I grew up in Oregon but have lived all over?D.C., Virginia, Maryland, London, Wyoming. My father was an FBI agent and I was a Bureau Kid, which is similar in many ways to being an Army Brat. You tend to spend your time with other FBI Kids and get transferred around a lot, though I faired better on that front than many others.
One positive aspect of this lifestyle is that you can't help but absorb an enormous amount about the FBI. Like most young boys, I was endlessly fascinated with talk of chasing criminals and, of course, pictured it in the most romantic terms possible. Who would have thought that all this esoteric knowledge would end up being so useful?
I came into writing from kind of a strange angle. When I graduated from college in the late eighties, I suppose I had the same dream as everyone else at that time?a corporate job, a nice car, and a house with lots of square footage.
It turns out that none of that really suited me. While I did go for the corporate job, I drove a beat up Jeep and lived in a tiny house in a so-so Baltimore neighborhood. Most of the money I made just kind of accumulated in my checking account and I found myself increasingly drawn to the unconventional, artistic people that lived around me. I was completely enamored with anyone who could create something from nothing because I felt like it was beyond me.
Enter rock climbing. I'd read an article on climbing when I was in college and thought it looked like an incredible thing to do. Someday, I told myself, I would give it a try. So one weekend in the early '90s, I packed up my car, drove to West Virginia and spent a weekend taking lessons. Unknown to me at the time, this would be the start of an obsession that still hangs with me today. I began dating a girl who liked to climb (I'm now married to her) and we decided we wanted to live somewhere with taller rocks and more open space.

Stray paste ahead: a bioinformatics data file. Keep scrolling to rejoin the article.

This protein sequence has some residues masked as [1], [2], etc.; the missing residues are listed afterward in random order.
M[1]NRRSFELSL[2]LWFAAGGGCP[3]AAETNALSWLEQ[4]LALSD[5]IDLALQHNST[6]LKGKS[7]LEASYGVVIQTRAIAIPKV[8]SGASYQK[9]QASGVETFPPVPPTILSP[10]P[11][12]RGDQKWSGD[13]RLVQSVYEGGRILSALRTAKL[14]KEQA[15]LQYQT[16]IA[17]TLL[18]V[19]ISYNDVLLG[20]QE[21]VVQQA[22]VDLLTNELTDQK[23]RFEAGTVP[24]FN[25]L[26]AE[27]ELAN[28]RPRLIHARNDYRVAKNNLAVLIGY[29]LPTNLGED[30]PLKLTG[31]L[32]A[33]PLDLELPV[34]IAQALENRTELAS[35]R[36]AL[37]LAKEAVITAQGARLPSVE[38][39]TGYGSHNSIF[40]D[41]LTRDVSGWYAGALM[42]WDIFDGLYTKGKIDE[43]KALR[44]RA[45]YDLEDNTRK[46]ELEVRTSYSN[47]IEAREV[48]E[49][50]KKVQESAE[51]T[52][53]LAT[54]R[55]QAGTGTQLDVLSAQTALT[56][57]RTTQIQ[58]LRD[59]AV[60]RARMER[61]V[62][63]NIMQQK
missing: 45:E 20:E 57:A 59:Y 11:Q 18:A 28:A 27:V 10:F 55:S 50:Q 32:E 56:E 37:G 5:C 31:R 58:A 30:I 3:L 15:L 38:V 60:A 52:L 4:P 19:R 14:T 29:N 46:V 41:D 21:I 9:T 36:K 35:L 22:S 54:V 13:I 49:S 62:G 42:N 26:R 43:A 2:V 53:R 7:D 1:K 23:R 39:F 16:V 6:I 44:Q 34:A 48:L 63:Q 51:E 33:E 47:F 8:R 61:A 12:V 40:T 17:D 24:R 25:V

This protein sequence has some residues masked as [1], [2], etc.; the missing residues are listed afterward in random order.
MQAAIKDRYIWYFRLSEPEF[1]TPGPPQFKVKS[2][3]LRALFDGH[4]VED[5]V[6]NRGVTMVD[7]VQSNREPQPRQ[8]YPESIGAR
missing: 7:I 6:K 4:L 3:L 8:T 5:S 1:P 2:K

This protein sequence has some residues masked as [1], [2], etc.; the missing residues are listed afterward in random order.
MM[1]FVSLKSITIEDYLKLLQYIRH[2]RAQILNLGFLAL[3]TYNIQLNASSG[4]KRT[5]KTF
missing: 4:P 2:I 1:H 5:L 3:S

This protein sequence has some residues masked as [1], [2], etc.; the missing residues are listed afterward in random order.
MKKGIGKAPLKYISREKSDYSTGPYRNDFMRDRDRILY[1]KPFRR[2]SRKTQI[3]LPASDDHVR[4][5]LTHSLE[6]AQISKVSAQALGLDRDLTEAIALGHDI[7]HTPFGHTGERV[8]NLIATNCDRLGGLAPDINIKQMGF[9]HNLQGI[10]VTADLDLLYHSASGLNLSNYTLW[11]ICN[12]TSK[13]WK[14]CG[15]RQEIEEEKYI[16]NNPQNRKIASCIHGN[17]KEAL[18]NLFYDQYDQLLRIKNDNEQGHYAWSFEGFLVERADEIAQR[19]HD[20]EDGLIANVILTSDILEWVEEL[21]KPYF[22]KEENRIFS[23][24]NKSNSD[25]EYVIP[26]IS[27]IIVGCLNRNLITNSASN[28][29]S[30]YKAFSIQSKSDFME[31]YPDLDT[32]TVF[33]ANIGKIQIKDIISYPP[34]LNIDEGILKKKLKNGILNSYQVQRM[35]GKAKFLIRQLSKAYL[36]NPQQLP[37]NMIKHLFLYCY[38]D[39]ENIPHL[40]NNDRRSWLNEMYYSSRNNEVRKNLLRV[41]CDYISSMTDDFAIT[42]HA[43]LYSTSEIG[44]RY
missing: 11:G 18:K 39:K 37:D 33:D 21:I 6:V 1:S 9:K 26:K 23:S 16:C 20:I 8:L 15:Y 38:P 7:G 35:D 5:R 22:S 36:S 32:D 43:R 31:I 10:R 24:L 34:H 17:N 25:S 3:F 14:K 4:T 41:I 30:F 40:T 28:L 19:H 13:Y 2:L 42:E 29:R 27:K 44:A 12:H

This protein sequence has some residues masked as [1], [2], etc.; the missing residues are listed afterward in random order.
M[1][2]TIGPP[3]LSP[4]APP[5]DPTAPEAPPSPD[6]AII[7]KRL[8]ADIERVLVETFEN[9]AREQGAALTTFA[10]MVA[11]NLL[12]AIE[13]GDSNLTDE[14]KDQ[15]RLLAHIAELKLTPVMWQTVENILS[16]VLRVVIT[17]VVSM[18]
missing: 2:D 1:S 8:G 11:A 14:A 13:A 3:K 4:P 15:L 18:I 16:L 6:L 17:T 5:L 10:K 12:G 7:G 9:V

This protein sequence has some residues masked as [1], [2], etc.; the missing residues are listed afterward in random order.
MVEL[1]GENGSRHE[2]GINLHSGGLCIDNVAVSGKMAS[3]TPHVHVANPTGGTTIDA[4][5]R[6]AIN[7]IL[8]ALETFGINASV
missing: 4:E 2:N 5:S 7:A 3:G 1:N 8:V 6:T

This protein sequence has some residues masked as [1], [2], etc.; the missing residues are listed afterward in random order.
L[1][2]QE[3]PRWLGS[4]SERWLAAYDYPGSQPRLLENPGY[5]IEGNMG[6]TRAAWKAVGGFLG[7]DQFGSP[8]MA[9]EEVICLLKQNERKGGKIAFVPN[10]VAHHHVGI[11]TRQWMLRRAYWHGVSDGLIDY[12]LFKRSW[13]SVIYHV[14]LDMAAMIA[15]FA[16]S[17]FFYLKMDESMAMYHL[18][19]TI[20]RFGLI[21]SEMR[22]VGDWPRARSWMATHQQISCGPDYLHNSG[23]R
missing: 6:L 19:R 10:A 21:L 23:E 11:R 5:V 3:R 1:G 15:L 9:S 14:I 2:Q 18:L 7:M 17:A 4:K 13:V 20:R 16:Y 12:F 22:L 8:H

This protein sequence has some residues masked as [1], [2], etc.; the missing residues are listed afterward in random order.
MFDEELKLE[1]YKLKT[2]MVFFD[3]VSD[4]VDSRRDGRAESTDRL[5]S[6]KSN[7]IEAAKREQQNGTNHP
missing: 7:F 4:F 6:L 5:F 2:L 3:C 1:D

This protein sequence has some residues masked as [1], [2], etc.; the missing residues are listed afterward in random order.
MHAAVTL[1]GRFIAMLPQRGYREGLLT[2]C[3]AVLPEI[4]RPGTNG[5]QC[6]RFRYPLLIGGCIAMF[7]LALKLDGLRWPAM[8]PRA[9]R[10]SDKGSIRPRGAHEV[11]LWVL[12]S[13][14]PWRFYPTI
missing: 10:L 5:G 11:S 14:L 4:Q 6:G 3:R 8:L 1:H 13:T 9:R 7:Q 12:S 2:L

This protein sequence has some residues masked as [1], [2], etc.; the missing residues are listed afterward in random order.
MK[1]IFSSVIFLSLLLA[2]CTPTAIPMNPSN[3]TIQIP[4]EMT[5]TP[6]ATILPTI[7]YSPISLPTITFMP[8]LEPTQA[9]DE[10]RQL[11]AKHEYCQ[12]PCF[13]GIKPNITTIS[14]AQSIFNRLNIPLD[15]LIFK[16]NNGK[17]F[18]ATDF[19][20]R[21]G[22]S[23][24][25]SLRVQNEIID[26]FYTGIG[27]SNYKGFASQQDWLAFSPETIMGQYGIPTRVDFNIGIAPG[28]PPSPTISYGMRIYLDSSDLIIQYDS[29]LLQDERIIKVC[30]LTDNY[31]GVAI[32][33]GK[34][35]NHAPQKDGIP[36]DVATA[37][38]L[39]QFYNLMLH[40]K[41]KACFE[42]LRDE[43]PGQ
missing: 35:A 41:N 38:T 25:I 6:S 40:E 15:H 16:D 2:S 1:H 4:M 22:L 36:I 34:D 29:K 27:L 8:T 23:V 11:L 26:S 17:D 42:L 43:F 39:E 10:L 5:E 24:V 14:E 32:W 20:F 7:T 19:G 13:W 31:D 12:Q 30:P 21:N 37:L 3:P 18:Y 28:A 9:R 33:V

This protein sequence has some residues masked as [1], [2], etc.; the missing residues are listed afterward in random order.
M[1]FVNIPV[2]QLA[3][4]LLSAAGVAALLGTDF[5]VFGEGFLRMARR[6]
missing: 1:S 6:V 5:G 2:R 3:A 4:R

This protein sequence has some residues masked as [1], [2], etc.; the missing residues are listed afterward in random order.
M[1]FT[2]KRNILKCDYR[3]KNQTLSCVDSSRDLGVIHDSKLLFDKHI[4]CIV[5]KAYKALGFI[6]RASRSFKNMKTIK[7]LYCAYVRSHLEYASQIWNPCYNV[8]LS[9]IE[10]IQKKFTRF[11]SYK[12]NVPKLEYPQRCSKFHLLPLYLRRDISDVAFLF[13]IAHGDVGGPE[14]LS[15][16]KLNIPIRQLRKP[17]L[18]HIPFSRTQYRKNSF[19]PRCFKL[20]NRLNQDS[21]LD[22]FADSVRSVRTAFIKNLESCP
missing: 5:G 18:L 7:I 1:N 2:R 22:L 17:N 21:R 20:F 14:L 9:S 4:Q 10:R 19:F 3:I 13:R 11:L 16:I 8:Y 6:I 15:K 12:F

Moving to Wyoming was the best decision we ever made. The place is full of the most amazing people. You might meet someone on a bike ride and find out they were in the Olympics, or climbed Everest, or just got back from two months trekking in Nepal. In a roundabout way, it was these people who made it possible for me to write a novel. They seemed to have no limitations. Everything was possible for them and I wanted to be that type of person too.
I was working for a little bank in Jackson Hole, spending my days making business loans and my afternoons and weekends climbing. For some reason, it finally occurred to me that I'd never actually tried to be creative. Maybe I could make something from nothing. Why not give it a shot?
My first bright idea was to learn to build furniture. That plan had some drawbacks, the most obvious of which being that I'm not very handy. It was my wife who suggested I write a novel. It seemed like a dumb idea, though, since I majored in finance and had spent my entire college career avoiding English courses like the plague. Having said that, I couldn't completely shake off the idea. Eventually, it nagged at me long enough that I felt compelled to put pen to paper. Eight months later, I finished Rising Phoenix and about a year after that I managed to get it published.
The success of Rising Phoenix and my subsequent books has allowed me to make my living as a writer, which isn't bad work if you can get it. Other than that, my life hasn't changed all that much. My wife and I still live in Wyoming, we still climb a fair amount, and I still drive that same beat up Jeep."